The Hilltop Hoods – State of the art
aaamusic | On 24, Aug 2010
The Hilltop Hoods have come back with their fifth album, pretentiously called “The State of the Art”. Actually they have been at the centre of the Australian hip hop scene for the better part of two decades giving it a breath of fresh air, and now they continue their work introducing flawless rhythm, unique melodies and have in general made an all round brilliant 12 pieces of music.
The return announces their coming back as “soldier of the art”, The Hoods even sample themselves (listen for “What a Great Night” in the 3:37 black comedy that is “Chris Farley”), in an almost tongue-in-cheek sort of fashion. Throughout the record, a curious sense of dark humor percolates between each track, and on a record where each track seamlessly segues between the other, it’s almost fitting.
Hip hop albums in recent times have been tediously inundated with collaborations, not so Sate of the Art. The omnipotent New York MC Pharoahe Monch appears on Chase that Feeling. A major boom for any record – let alone one from Australia. Monch doesn’t disappoint and demonstrates why he is still one of hip hop’s greatest exponents.
She’s so ugly is epic with an intro that could be perfect for a Batman movie that suddenly can turn into a gangsta one, while Still standing pays his tribute to reggae.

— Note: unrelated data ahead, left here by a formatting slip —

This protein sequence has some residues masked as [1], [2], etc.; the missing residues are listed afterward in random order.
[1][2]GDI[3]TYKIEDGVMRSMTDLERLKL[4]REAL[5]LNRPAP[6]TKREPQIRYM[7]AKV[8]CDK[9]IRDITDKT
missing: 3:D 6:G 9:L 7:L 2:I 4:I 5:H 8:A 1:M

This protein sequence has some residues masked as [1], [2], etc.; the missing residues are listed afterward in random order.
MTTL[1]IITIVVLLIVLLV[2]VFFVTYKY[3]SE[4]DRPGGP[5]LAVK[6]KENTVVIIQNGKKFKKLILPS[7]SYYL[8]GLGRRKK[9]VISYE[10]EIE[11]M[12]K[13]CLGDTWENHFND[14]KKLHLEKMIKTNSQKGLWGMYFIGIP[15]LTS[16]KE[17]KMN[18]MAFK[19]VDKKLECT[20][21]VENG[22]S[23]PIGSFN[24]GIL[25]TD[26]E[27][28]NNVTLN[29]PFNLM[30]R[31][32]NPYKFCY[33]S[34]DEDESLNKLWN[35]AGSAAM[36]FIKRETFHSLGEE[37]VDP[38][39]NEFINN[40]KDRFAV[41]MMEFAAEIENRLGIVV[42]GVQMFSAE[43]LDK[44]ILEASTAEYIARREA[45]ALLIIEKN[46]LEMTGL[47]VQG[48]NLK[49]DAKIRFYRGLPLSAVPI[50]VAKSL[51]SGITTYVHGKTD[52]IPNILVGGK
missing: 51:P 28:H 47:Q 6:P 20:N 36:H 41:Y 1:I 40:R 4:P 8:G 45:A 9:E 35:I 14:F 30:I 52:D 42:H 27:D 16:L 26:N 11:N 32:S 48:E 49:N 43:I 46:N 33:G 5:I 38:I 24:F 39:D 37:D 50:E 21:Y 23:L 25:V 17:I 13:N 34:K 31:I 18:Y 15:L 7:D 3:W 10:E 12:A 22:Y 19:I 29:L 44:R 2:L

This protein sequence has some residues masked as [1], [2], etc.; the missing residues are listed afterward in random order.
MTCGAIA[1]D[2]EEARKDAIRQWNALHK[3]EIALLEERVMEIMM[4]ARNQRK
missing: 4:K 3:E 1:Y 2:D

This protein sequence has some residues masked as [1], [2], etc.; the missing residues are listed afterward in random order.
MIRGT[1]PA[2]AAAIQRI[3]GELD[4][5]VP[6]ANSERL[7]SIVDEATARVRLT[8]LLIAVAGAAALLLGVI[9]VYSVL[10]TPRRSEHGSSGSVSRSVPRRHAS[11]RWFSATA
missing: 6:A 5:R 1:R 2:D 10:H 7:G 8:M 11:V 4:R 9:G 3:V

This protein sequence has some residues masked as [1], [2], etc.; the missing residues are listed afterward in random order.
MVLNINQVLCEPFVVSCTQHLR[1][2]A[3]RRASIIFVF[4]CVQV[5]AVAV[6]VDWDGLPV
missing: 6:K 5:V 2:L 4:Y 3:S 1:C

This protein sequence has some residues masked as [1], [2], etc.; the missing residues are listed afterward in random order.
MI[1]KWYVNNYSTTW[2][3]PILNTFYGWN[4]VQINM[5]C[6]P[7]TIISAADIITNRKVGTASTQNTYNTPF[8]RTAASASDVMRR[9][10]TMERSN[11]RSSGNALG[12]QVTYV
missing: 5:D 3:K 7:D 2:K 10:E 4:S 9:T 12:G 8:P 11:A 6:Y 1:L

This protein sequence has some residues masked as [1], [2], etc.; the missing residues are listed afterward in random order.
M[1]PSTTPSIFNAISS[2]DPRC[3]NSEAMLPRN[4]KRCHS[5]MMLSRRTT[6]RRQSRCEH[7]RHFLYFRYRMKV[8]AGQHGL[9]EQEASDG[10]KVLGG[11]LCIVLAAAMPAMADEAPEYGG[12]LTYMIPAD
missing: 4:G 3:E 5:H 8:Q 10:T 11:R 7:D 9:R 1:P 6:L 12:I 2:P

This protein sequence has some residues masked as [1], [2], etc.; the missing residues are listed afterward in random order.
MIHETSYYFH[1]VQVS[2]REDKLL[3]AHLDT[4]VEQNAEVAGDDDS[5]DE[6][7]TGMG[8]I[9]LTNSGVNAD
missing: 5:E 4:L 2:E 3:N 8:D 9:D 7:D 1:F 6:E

Hip hop album could be boring to those that don’t love the genre, I think that it can be very various thanks to contaminations coming from blues, soul and reggae.
About the emcees, both Suffa and Pressure have idiosyncrasies in their vernacular and dialect to differentiate between the two emcees, and while Suffa again delivers a more memorable performance on State of the Art, Pressure is no slouch.
‘Fifty in Five’ is an amazing hip hop song. Masterminded and rapped by Suffa, he effortlessly breaks down the last 50 years in verse – it is truly a remarkable feat of production, rhyming and lyricism. This is a clear example of a rare talent and the top of his game.
The Hilltop Hoods are the prove that hip hop is not exclusive of Us and UK, but can come from other countries keeping the same tradition, even if I think they could enrich their music melting some elements from Australia music.
A very good record.
Author: Roberta Capuano